Volvo EX30 Review: Big performance, small footprint

Of all the EVs I’ve driven, this is the optimum vehicle in terms of price, performance, range, size and design. It’s very, very difficult to find a fault in the EX30 (I found just one, locating the charging infrastructure tool on the touchscreen display (see below).

This is Scandi minimalism with Chinese tech, in a very happy mobility marriage. It’s like a kind of castle car: it feels as safe as the safest of houses (a castle) but it’s rapid. Very rapid. Surprisingly rapid. It took my right foot well and truly by surprise when I first tested the acceleration out. As what will be a family car, this will likely cause a few family arguments (‘Don’t go so fast, Ade’). I was driving the Twin Motor Performance, which propels you from 0 to 60 mph in 3.4 of our Earth seconds. Rapid. It’s a Volvo, after all! Compare that to the new Tesla Model 3 Performance which comes in at 2.9 seconds. What’s 0.5 of a second between EV enthusiasts?

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This is not a big car, although it does feel big inside. If most of your journeys are inner city, with the occasional long journey, this is an optimal choice. In size, it’s somewhere between a Volkswagen ID.3 and ID.4.

I love the screen simplicity: one large screen display only. I appreciate I have a rather native EV approach to this, born of an experience with Teslas, but I find multiple screens a safety distraction, so, for me, this is very welcome. I would imagine some of the safety design team at Volvo have given this some pretty rigorous user experience design testing.

The design styling is super strong. Elegance comes as standard: both interior and exterior. The front light set is particularly striking. Something about it just shouts cool EV, without hurting your ears.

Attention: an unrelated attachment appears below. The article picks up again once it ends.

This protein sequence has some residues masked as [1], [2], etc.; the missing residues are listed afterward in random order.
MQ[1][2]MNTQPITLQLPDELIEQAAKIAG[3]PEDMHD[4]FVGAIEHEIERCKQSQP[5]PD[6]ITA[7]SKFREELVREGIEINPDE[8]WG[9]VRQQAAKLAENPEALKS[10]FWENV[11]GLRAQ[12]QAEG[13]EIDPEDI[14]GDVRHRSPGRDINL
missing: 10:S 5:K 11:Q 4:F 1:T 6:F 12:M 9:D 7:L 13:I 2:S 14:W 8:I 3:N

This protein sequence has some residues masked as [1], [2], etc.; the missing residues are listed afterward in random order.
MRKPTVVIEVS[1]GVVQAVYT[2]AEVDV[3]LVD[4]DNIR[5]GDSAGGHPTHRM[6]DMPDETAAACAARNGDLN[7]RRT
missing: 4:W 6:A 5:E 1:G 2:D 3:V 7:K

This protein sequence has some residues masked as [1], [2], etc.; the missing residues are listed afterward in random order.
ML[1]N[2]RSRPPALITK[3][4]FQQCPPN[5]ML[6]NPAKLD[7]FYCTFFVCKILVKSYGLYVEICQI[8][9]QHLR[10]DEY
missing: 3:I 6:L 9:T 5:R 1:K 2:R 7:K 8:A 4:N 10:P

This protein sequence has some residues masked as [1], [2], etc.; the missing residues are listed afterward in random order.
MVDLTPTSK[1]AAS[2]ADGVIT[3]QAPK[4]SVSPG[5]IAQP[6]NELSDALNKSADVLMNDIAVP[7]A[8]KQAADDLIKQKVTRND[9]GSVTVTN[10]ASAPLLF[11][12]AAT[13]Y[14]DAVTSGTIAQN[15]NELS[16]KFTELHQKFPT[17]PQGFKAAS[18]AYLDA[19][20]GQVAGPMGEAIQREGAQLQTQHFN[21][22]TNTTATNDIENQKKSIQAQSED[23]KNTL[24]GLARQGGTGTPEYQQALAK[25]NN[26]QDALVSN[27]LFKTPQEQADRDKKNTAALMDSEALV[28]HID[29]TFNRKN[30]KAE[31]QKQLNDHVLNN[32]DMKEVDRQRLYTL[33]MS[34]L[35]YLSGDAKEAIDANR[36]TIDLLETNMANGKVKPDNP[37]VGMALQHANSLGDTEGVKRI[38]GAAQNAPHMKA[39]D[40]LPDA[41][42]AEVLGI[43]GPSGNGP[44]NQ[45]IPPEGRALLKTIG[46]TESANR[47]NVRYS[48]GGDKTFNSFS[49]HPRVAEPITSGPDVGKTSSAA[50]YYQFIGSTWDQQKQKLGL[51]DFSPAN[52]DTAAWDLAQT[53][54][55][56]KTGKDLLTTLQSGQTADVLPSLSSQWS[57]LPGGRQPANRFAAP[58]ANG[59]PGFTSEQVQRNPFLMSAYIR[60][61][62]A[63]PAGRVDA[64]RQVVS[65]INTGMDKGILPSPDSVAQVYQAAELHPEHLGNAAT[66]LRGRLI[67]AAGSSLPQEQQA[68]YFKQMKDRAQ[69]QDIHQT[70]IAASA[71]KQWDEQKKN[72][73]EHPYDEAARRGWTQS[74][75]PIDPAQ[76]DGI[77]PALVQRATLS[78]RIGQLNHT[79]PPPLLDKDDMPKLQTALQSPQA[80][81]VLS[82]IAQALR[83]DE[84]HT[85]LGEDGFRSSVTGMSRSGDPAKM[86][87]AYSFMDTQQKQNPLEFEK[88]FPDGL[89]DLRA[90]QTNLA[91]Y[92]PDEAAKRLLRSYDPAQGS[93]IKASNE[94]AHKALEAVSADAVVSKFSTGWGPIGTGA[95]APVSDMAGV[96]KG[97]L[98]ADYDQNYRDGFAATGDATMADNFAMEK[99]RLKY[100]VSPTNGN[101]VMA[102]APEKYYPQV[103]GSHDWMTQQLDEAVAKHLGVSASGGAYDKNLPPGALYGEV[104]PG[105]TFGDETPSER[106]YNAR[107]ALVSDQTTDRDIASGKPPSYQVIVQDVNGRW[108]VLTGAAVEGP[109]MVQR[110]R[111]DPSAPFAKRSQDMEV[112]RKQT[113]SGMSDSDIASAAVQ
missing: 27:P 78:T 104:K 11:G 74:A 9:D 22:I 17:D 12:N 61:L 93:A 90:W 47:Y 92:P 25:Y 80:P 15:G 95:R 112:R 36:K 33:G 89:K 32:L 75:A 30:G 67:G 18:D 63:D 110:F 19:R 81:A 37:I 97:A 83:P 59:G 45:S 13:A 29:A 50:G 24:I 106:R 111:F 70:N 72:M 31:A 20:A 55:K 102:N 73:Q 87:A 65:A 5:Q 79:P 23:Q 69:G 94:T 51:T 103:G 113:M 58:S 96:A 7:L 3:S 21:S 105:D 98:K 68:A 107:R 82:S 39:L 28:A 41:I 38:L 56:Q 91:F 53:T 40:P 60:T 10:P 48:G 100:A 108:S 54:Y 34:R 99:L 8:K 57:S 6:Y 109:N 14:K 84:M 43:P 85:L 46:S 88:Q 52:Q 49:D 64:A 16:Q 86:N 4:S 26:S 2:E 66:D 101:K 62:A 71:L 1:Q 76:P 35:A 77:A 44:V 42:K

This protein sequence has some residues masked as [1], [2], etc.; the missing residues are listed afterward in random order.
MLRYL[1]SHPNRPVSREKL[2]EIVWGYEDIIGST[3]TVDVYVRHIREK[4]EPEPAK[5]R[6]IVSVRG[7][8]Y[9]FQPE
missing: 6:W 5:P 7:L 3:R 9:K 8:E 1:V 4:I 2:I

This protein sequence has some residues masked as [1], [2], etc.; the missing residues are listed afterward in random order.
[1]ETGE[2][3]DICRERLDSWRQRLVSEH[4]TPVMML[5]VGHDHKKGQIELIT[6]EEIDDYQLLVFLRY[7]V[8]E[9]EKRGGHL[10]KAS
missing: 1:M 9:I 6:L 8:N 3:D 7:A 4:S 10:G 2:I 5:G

A subject not talked about too much in the automotive press are sound systems. The EX30 comes with a Harman Kardon system as standard. With the excellent build quality minimising external sound, this delivered superlatively good sounds at even the highest levels. There are some good speakers in that car.

For range reassurance, there is Google Maps integration which delivers really strong visibility of the charging infrastructure landscape. However, finding that on the map, though, is not intuitive: it’s a small electricity icon buried away. Once you know, you know, and it’s all good. It’s the first thing dealerships should communicate. It’s rather incongruous, as the rest of the user experience design and screen navigation is super intuitive; the best I’ve come across in any EV I’ve driven, in fact.

On sustainability, the EX30 is a big win. It has the smallest carbon footprint of any fully electric Volvo car, to date. That’s according to the life cycle assessment (LCA) of the Volvo EX30, which concludes that it has a total carbon footprint of 23 tonnes per 200,000km – approximately 60% less than the XC40 combustion car.

It scores very highly on the use of sustainable materials. The proportion of recycled materials in the EX30 is the highest of any Volvo car, so far. Around one quarter of the aluminium, and almost one fifth of the steel is recycled material. In addition, around 17 per cent of all plastics within the car, from interior components to exterior bumpers, are made from recycled material.

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